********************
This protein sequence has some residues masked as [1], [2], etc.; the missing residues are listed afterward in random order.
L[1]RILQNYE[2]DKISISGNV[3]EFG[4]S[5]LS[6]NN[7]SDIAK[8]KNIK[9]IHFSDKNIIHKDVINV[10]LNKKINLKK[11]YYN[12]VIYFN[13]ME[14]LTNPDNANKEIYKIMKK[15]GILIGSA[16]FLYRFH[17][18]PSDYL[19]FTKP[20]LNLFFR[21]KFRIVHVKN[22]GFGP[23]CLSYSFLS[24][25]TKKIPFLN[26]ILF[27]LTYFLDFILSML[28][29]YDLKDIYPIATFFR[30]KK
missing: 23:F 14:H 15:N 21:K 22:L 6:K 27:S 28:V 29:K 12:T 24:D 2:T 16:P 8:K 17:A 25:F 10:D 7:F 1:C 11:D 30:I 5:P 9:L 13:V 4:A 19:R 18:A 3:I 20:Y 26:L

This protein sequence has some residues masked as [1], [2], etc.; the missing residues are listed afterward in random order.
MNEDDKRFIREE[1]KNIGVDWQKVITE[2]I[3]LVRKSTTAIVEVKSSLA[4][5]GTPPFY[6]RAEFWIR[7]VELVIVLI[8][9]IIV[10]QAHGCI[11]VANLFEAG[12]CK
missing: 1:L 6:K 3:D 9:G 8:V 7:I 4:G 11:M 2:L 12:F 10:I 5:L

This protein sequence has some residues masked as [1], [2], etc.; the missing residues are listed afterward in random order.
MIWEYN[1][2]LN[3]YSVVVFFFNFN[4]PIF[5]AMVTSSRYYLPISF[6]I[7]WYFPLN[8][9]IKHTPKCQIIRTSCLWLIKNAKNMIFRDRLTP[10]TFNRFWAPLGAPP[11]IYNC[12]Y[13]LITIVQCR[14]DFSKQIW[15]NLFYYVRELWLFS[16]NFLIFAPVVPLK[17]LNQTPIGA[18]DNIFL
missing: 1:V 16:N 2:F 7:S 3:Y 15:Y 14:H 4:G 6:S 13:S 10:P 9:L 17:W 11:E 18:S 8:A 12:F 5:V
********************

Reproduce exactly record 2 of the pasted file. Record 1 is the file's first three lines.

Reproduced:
This protein sequence has some residues masked as [1], [2], etc.; the missing residues are listed afterward in random order.
MNEDDKRFIREE[1]KNIGVDWQKVITE[2]I[3]LVRKSTTAIVEVKSSLA[4][5]GTPPFY[6]RAEFWIR[7]VELVIVLI[8][9]IIV[10]QAHGCI[11]VANLFEAG[12]CK
missing: 1:L 6:K 3:D 9:G 8:V 7:I 4:G 11:M 2:L 12:F 10:I 5:L